The coalition quickly blossomed to over 25 groups including representatives of faith, labor, Latinx rights, criminal justice, workers rights, fair development, transportation equity, economic justice, and more movements in the city. At twice monthly meetings that became weekly in the month before the March, the groups coordinated community outreach across Baltimore, filled 13 buses with marchers leaving from every quadrant of the city, coordinated multiple MARC train teams leaving from Penn Station, and hosted documentary screenings, music shows, and art builds to develop participation and messaging about the march. Clean Water Action’s canvass team shared the efforts and encouraged residents across Baltimore to join up with the coalition.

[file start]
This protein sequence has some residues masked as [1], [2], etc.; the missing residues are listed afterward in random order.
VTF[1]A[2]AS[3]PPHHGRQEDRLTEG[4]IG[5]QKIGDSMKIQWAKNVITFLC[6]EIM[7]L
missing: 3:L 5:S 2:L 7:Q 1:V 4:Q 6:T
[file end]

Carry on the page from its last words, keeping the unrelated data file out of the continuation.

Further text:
The focus on Baltimore continued on the day of the March with speakers from various organizations on each bus sharing information about the 20/20 Vision for Development without Displacement, the Baltimore Transit Equity Coalition, the campaign for offshore wind and against oil trains, and more. Baltimoreans who came to the march left with flyers, factsheets, and a list of upcoming movement meetings and rallies. And marchers have continued to show up here in Baltimore, for rallies and public hearings at City Hall in support of offshore wind, fair development that increases density and walkability without displacing Baltimore residents, a moratorium on crude oil train terminals in Baltimore, and more.